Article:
I hesitated to post about this here, but if Paul West made the cut….
René Girard died yesterday in his nineties.
Link from Stanford. Wikipedia.
I’ve struggled with his ideas for 15 years, moving from enthusiastic assent to incredulous disbelief and back again often within the space of a single book or interview. His ideas were big, capital “B,” and may well turn out to be lasting. He was a name the humanities, including in theology (whatever that even is anymore), and in literary theory. Anthropology? I dunno. Even if pressed, I’m not even sure if I could articulate exactly where I stand on a lot of it right now. I can say that when I read his book on Dostoevsky, it was as “helpful” and “illuminating” to me as any therapy I’ve had, and his ideas pop up in very interesting places. His hermeneutic was seemingly able to take in everything, and as a writer he was penetrable in a way some other French theorists in the humanities just aren’t.
The passing of a giant, for sure. RIP.
M. Orthofer at the Lit Saloon alerted me to this bad news. West was a very good writer. He wrote exuberant prose in novels like The Rat Man of Paris, The Dry Danube, A Fifth of November, excellent nonfiction (reviews, profiles, little lit-squibs, all compelling), and the memoir of this word-drunk writer who lost all ability to speak and slowly got it back. Few mentions yet online, as the Saloon notes as well, but this NY Times obit gives the particulars. Rest in peace.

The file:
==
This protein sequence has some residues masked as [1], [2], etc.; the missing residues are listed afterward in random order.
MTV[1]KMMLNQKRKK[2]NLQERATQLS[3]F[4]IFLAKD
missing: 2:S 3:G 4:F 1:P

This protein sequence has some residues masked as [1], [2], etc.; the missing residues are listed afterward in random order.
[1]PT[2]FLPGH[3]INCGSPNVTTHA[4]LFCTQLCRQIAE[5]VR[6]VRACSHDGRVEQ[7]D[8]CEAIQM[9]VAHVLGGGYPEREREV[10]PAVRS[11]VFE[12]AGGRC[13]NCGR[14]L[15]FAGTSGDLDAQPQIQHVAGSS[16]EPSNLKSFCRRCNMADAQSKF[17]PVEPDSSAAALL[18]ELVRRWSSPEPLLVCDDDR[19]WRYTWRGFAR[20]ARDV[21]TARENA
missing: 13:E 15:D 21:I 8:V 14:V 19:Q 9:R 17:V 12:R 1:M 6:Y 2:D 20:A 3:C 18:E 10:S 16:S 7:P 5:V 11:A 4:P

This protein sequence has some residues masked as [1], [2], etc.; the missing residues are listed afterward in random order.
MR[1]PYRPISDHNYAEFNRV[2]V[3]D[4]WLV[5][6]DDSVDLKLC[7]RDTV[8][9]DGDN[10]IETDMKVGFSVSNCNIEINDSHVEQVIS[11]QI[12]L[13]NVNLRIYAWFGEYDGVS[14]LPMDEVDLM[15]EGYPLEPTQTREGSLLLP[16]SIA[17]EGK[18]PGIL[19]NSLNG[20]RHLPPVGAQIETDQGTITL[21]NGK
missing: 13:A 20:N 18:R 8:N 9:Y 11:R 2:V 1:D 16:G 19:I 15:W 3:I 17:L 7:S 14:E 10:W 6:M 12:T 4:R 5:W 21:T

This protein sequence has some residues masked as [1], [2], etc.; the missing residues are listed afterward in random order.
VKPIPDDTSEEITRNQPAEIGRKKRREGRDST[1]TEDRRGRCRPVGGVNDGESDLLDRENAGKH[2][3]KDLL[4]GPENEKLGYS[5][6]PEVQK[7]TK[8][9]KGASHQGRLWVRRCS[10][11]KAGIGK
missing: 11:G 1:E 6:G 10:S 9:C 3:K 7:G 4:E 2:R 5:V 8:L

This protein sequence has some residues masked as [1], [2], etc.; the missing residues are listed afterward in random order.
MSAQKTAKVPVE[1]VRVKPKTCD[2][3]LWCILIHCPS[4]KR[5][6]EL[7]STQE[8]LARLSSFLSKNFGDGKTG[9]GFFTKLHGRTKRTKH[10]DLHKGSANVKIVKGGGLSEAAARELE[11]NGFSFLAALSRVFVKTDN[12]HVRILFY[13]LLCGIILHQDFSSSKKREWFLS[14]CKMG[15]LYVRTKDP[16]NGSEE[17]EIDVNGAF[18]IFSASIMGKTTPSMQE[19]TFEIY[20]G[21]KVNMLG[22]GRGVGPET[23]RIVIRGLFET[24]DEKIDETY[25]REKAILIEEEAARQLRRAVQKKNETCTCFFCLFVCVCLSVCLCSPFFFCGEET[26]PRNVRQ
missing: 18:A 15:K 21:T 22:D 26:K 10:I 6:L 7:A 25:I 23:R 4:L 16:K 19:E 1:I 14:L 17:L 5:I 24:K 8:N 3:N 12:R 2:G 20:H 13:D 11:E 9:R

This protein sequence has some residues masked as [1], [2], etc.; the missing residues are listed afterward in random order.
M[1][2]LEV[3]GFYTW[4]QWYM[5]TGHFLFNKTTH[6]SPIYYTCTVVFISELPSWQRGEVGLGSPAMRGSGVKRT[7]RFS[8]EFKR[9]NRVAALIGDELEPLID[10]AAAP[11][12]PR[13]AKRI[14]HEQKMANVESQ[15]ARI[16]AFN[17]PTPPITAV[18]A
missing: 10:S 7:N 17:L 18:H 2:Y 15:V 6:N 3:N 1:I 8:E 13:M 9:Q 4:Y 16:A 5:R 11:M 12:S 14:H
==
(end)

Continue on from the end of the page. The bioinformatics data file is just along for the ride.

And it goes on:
Sad news, which I missed while travelling this weekend. Jackson’s own (though he wouldn’t likely claim it) Williams was a writer and thinker whose work is criminally underrated. I have never understood why he wasn’t much more popular than he was. I find him a better novelist (and more “radical”) than James Baldwin and every bit the equal of Richard Wright as a writer, if less immediately palatable to the literati.
Start with The Man Who Cried I Am, if you can find it, then continue on to Clifford’s Blues (which is in print). He also wrote nonfiction, and, with his son, wrote a book on Richard Pryor. He also wrote poetry. He will be missed. Condolences to his family.
I’m mildly embarrassed because I thought he was already dead. 100 a nice round number.
French anthropologist Claude Levi-Strauss dies
(AP) – 1 hour ago
PARIS — The Academie Francaise says that Claude Levi-Strauss, an influential French intellectual who was widely considered the father of modern anthropology, has died. He was 100.
Levi-Strauss was widely regarded as having reshaped the field of anthropology, introducing new concepts concerning common patterns of behavior and thought, especially myths, in primitive and modern societies.
During his 6-decade-long career, he authored many literary and anthropological classics, including “Tristes Tropiques” (1955), “The Savage Mind” (1963) and “The Raw and the Cooked” (1964).
The Academie Francaise said Tuesday that it plans a tribute later in the week.
It did not give the cause of death or say when Levi-Strauss had died.